Author(s): Mary Shelley
No. of pages: 230
Genre: Horror, Classic
Publication date: 1818
Date read: October 22nd 2018
The scientist Victor Frankenstein, obsessed with possessing the secrets of life, creates a new being from the bodies of the dead. But his creature is a twisted, gruesome parody of a man who, rejected for his monstrous appearance, sets out to destroy his maker.
Mary Shelley’s chilling Gothic tale, conceived after a nightmare in 1816 when she was only eighteen, became a modern myth. It is a disturbing and dramatic exploration of birth and death, creation and destruction, and one of the most iconic horror stories of all time.
I can safely say that I’ve added Frankenstein to my all-time favourites. I was kinda scared to start it, because what if I’d be disappointed? What if it’d be too hard for me to read because of the older language? Luckily, none of these things happened and I absolutely loved reading it!
The story starts off a bit slow, and I didn’t really know where it was heading to. This was because it’s a story in a story (and at one time even a story in a story in a story!), so I wondered what the start had to do with the actual story about Victor Frankenstein and his “monster”. Once this became clear, though, I didn’t have any difficulties with the story anymore and I could finally enjoy reading it!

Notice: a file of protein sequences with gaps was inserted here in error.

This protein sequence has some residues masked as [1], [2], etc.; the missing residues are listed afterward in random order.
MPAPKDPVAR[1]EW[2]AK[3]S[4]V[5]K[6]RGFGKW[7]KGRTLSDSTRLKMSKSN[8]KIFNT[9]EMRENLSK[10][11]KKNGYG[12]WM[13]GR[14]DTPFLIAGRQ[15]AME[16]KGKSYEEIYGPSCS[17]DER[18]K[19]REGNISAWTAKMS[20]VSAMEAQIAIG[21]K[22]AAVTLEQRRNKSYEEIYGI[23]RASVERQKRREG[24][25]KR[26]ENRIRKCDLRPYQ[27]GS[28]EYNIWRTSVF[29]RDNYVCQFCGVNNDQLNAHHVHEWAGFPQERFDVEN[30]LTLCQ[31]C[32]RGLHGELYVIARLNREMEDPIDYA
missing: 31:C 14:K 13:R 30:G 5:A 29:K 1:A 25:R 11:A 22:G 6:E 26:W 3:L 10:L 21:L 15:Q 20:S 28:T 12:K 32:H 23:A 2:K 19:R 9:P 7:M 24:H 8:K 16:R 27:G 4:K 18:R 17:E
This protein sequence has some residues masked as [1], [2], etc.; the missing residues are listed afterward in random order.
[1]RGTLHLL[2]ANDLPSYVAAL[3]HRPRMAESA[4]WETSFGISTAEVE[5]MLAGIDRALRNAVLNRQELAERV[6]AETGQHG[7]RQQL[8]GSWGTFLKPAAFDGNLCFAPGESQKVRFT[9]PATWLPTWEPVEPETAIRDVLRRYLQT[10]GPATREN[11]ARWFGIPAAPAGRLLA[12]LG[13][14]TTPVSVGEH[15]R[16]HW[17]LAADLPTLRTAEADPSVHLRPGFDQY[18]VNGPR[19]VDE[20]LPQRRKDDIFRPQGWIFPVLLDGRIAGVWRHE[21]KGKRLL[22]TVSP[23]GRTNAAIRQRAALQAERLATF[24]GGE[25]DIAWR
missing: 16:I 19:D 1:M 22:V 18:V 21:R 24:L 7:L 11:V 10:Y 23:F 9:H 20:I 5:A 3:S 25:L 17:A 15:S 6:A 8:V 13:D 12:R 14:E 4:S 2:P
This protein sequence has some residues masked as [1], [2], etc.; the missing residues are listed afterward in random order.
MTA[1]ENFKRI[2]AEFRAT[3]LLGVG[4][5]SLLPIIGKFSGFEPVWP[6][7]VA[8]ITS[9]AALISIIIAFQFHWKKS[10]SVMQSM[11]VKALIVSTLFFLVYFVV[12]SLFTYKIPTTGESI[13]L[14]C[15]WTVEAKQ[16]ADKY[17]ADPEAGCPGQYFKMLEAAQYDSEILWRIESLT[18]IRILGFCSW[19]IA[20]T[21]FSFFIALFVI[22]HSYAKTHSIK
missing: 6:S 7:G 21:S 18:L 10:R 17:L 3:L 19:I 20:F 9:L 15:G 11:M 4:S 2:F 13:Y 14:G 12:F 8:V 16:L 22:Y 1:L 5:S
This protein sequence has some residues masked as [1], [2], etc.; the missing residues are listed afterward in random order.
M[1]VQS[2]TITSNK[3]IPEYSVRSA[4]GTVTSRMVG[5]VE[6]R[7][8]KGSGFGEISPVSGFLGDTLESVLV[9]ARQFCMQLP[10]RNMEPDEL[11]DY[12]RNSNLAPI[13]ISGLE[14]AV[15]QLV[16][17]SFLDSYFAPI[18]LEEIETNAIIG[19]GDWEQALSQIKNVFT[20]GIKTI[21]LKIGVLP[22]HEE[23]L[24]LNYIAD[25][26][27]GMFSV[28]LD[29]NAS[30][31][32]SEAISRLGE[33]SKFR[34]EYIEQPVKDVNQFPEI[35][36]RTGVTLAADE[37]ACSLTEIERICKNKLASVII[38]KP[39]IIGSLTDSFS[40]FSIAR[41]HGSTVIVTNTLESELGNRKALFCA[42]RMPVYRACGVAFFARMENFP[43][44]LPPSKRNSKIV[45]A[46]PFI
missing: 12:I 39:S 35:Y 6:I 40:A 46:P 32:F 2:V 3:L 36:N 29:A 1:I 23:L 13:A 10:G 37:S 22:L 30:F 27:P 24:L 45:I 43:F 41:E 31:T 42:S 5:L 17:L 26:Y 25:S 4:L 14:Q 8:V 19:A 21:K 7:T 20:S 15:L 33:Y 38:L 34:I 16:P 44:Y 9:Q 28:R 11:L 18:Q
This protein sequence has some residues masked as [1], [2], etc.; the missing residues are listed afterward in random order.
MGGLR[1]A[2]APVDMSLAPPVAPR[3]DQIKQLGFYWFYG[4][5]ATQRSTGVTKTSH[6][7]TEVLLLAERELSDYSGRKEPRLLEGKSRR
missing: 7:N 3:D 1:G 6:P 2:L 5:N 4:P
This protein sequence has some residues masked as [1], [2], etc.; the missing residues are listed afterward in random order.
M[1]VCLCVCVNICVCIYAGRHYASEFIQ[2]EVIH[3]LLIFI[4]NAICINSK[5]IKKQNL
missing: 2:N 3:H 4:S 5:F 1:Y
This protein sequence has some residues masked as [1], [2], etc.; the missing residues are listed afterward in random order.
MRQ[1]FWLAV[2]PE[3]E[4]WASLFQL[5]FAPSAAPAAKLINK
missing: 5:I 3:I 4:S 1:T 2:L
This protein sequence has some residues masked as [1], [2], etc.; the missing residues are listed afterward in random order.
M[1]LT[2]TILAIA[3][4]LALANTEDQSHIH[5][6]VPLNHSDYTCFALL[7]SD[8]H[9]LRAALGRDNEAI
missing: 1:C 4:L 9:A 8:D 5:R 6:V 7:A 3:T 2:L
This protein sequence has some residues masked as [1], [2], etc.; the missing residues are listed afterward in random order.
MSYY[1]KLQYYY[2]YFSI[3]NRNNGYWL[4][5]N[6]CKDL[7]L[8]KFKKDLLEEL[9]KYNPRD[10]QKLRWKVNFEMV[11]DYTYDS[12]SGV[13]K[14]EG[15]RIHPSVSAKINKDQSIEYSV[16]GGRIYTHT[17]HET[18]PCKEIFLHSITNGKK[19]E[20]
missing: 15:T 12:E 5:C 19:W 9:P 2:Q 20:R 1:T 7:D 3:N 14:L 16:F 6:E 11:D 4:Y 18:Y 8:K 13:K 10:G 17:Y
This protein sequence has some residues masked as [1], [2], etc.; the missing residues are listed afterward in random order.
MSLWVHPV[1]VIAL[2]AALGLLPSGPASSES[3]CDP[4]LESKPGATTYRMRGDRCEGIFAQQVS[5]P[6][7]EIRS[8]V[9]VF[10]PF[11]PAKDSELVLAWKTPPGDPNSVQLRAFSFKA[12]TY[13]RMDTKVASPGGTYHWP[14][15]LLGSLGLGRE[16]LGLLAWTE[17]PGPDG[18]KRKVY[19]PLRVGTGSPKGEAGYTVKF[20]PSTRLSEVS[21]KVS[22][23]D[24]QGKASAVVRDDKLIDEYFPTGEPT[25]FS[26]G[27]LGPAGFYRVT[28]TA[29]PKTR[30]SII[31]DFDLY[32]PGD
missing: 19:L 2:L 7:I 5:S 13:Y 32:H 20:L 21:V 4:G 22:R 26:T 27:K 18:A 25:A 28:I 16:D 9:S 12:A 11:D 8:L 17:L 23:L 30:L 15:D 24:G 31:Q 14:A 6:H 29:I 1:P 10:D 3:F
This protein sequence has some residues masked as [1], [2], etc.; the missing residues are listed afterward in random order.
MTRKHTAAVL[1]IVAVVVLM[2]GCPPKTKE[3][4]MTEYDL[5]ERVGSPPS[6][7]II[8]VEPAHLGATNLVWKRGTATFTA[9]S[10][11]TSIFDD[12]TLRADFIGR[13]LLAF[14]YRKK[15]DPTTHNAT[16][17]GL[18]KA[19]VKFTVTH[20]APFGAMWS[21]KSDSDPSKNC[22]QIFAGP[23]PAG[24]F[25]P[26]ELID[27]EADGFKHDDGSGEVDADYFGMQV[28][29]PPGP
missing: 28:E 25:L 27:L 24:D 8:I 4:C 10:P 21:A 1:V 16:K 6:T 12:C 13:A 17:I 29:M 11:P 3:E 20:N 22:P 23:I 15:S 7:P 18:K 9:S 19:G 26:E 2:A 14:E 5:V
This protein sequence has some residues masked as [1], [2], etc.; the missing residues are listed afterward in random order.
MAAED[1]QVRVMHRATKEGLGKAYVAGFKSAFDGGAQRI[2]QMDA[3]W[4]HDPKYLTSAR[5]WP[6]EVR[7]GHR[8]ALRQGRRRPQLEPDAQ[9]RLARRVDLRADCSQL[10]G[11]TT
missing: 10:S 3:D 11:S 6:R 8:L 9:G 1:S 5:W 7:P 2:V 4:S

As is usual in classics (at least, the classics I’ve read so far 😏), there are some slow parts where the author digresses to discuss the scenery, the history of places or a little philosophy. Frankenstein was no different when it comes to these slow parts, but luckily they didn’t make the story any less enjoyable.
What stuck with me when I finished reading was that the monster’s name isn’t Frankenstein – yet, it also is. The actual “monster” of the story isn’t the man who was created, but the creator himself. Still, in contemporary media, when one thinks of “Frankenstein”, they see this green, blockheaded monster that can’t utter a sensible word. Let alone tell a whole story in fluent English. Nothing is less true though: in the novel the creature was a better English speaker than I am! I wonder why contemporary media stuck with this stereotypical monster called Frankenstein?
All in all, Frankenstein was easier to read than I’d thought beforehand. It also definitely has more to it than it just being another horror story!